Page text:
A forthcoming shift in the liability for card-present fraud—and changes to the customer-facing payment process—require the attention of merchants and acquirers.
The U.S. is the lone major commercial holdout in the global migration to the EMV (Europay, MasterCard, and Visa) standard for secure payments. As a direct result, card present fraud has migrated here en masse. Thus, on the heels of successful EMV rollouts and the resulting documented fraud mitigation in Europe, Canada and several other countries, the major card brands have provided an impetus for U.S. merchants and merchant acquirers to migrate to EMV. That impetus comes in the form of a shift in liability from issuers to acquirers and merchants beginning in 2015. As of October 1 of 2015, merchants and acquirers—not card issuers—will bear the financial burden resulting from fraudulent use of counterfeit, lost and stolen cards. It’s a risk that’s only mitigated by demonstration and documentation of EMV compliance.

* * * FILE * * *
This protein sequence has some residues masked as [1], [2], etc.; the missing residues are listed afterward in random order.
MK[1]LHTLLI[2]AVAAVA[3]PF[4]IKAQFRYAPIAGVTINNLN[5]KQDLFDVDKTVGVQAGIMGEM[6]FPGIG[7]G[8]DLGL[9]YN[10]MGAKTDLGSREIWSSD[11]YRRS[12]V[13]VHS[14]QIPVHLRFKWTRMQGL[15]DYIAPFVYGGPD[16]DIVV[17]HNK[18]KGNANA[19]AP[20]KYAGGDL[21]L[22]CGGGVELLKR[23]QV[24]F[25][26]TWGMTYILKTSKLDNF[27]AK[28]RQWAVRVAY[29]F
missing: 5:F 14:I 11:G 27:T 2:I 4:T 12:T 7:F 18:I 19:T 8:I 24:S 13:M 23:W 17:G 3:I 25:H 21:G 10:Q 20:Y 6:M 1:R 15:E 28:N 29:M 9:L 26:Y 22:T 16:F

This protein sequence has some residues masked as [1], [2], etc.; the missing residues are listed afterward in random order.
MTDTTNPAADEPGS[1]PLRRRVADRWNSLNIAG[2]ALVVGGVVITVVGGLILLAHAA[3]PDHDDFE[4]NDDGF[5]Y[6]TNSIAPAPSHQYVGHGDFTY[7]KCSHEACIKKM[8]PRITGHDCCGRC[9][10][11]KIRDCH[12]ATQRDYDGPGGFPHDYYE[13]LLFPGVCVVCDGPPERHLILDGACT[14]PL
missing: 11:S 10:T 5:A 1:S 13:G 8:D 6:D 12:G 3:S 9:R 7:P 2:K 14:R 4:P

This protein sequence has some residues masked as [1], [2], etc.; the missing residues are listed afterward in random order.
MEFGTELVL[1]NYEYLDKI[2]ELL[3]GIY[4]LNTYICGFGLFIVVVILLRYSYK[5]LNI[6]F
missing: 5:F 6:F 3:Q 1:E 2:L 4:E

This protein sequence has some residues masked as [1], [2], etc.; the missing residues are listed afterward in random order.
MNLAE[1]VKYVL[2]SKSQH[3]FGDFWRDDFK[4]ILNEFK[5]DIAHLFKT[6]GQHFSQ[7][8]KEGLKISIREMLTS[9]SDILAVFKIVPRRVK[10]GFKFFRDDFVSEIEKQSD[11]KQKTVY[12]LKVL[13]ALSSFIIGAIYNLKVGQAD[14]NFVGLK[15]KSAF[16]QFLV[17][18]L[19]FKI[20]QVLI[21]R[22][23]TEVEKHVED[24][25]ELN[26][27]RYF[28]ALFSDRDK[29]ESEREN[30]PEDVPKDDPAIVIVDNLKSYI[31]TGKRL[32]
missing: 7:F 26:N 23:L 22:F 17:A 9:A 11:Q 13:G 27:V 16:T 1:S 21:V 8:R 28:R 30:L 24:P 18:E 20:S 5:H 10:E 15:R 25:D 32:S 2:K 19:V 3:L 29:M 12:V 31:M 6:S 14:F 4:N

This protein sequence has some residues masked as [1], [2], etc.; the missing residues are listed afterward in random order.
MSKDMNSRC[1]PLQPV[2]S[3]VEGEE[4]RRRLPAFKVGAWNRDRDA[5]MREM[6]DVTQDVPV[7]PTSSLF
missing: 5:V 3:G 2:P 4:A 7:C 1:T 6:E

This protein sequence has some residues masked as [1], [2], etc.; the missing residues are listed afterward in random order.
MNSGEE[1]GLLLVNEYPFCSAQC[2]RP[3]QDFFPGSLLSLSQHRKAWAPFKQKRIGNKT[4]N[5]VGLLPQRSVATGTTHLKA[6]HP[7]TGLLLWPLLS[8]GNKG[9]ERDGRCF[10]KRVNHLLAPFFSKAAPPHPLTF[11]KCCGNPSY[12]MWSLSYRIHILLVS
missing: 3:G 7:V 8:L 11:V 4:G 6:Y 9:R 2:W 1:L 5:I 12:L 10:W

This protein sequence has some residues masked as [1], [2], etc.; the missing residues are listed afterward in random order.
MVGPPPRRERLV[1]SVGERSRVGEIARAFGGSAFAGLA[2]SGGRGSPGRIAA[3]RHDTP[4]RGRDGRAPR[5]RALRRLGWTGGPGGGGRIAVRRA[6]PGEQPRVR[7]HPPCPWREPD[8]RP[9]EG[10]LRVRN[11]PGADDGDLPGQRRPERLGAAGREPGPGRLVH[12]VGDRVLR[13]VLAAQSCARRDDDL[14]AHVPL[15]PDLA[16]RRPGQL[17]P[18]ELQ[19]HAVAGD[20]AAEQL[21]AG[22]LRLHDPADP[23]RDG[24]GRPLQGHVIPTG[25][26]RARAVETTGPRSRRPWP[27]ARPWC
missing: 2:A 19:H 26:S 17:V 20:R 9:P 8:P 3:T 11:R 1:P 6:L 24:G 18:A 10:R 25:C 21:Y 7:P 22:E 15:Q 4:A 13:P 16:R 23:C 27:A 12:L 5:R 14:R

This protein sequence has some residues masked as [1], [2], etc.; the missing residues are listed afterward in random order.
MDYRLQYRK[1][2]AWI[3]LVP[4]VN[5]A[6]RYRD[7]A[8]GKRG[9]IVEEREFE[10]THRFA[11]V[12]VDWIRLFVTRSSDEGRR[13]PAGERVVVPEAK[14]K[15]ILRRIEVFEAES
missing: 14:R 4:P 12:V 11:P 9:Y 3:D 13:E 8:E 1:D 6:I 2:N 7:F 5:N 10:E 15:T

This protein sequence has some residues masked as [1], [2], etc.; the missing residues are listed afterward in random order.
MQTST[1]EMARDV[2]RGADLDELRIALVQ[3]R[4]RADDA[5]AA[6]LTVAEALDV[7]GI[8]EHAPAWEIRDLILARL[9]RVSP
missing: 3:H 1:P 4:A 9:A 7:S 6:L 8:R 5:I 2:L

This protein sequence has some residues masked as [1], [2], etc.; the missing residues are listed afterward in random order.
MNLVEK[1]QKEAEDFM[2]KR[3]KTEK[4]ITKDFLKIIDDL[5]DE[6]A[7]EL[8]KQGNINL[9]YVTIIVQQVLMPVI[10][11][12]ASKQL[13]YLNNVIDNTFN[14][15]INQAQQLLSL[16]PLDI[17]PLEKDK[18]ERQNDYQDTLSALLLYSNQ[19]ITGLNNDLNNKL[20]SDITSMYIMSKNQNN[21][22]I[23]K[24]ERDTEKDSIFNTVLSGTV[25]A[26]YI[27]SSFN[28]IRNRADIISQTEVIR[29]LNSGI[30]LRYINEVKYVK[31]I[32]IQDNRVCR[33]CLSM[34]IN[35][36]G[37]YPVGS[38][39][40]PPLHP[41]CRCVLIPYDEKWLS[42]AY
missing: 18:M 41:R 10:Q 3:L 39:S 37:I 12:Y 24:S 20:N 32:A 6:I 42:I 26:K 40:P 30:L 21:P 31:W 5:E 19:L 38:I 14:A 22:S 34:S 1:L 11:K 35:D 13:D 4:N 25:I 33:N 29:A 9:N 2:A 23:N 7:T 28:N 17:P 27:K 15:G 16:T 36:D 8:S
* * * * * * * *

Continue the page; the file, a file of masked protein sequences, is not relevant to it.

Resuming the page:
Beyond the liability shift, EMV holds promise as an enabler of secure mobile and e-commerce payments, with attractive PCI (Payment Card Industry) Security Standards-related benefi ts for merchants. Those who implement EMV contact- and contactless-enabled POS devices may be excused from PCI audits and the costs associated with them, creating further incentive to adopt EMV. In this paper, we’ll discuss the details behind the migration to EMV, how the technology works, and the changes merchants must prepare for at the point-of-sale (POS).
Download this white paper below to read more.